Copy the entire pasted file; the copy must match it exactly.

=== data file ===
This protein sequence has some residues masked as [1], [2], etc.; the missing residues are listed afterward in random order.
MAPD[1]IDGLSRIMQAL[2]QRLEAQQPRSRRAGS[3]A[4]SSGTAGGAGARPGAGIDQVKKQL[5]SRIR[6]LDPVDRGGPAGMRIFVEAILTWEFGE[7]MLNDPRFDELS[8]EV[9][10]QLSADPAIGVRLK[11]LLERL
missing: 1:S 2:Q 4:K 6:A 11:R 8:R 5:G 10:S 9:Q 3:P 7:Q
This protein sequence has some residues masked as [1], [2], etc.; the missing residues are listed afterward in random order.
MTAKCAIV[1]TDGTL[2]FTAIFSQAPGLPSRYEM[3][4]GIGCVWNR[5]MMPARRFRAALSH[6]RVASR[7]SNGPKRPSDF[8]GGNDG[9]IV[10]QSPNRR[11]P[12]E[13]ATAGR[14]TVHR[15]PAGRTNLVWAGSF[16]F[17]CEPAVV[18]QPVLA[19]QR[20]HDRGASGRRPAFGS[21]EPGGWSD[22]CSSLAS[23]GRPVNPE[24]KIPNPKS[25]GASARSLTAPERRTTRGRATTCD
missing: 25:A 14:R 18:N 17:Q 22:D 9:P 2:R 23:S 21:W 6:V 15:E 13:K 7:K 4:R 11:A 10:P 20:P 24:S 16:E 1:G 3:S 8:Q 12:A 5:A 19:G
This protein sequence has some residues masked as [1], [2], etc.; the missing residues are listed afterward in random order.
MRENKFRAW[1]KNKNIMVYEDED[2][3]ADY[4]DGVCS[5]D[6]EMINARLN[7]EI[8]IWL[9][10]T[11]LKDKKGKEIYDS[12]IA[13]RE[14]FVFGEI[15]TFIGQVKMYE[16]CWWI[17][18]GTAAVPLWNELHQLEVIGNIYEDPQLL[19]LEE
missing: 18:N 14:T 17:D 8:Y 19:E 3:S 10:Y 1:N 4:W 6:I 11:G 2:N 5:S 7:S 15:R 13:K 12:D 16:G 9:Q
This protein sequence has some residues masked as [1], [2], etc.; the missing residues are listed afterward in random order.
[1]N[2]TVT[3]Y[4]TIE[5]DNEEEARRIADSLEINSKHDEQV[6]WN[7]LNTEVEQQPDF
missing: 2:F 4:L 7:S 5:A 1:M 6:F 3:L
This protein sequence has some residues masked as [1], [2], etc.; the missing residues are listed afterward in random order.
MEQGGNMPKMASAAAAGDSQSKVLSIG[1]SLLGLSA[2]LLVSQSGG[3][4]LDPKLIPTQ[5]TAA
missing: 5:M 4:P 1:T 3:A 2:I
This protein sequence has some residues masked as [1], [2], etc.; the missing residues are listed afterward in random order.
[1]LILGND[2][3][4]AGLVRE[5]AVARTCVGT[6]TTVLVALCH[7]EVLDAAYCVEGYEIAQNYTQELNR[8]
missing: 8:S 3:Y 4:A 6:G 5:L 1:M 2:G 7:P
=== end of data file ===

This protein sequence has some residues masked as [1], [2], etc.; the missing residues are listed afterward in random order.
MAPD[1]IDGLSRIMQAL[2]QRLEAQQPRSRRAGS[3]A[4]SSGTAGGAGARPGAGIDQVKKQL[5]SRIR[6]LDPVDRGGPAGMRIFVEAILTWEFGE[7]MLNDPRFDELS[8]EV[9][10]QLSADPAIGVRLK[11]LLERL
missing: 1:S 2:Q 4:K 6:A 11:R 8:R 5:G 10:S 9:Q 3:P 7:Q
This protein sequence has some residues masked as [1], [2], etc.; the missing residues are listed afterward in random order.
MTAKCAIV[1]TDGTL[2]FTAIFSQAPGLPSRYEM[3][4]GIGCVWNR[5]MMPARRFRAALSH[6]RVASR[7]SNGPKRPSDF[8]GGNDG[9]IV[10]QSPNRR[11]P[12]E[13]ATAGR[14]TVHR[15]PAGRTNLVWAGSF[16]F[17]CEPAVV[18]QPVLA[19]QR[20]HDRGASGRRPAFGS[21]EPGGWSD[22]CSSLAS[23]GRPVNPE[24]KIPNPKS[25]GASARSLTAPERRTTRGRATTCD
missing: 25:A 14:R 18:N 17:Q 22:D 9:P 2:R 23:S 21:W 6:V 15:E 13:K 7:K 4:R 11:A 10:P 20:P 24:S 16:E 1:G 3:S 8:Q 12:A 5:A 19:G
This protein sequence has some residues masked as [1], [2], etc.; the missing residues are listed afterward in random order.
MRENKFRAW[1]KNKNIMVYEDED[2][3]ADY[4]DGVCS[5]D[6]EMINARLN[7]EI[8]IWL[9][10]T[11]LKDKKGKEIYDS[12]IA[13]RE[14]FVFGEI[15]TFIGQVKMYE[16]CWWI[17][18]GTAAVPLWNELHQLEVIGNIYEDPQLL[19]LEE
missing: 18:N 14:T 17:D 8:Y 19:E 3:S 10:Y 1:N 4:W 6:I 11:G 2:N 5:S 7:S 15:R 13:K 12:D 16:G 9:Q
This protein sequence has some residues masked as [1], [2], etc.; the missing residues are listed afterward in random order.
[1]N[2]TVT[3]Y[4]TIE[5]DNEEEARRIADSLEINSKHDEQV[6]WN[7]LNTEVEQQPDF
missing: 2:F 4:L 7:S 5:A 1:M 6:F 3:L
This protein sequence has some residues masked as [1], [2], etc.; the missing residues are listed afterward in random order.
MEQGGNMPKMASAAAAGDSQSKVLSIG[1]SLLGLSA[2]LLVSQSGG[3][4]LDPKLIPTQ[5]TAA
missing: 5:M 4:P 1:T 3:A 2:I
This protein sequence has some residues masked as [1], [2], etc.; the missing residues are listed afterward in random order.
[1]LILGND[2][3][4]AGLVRE[5]AVARTCVGT[6]TTVLVALCH[7]EVLDAAYCVEGYEIAQNYTQELNR[8]
missing: 8:S 3:Y 4:A 6:G 5:L 1:M 2:G 7:P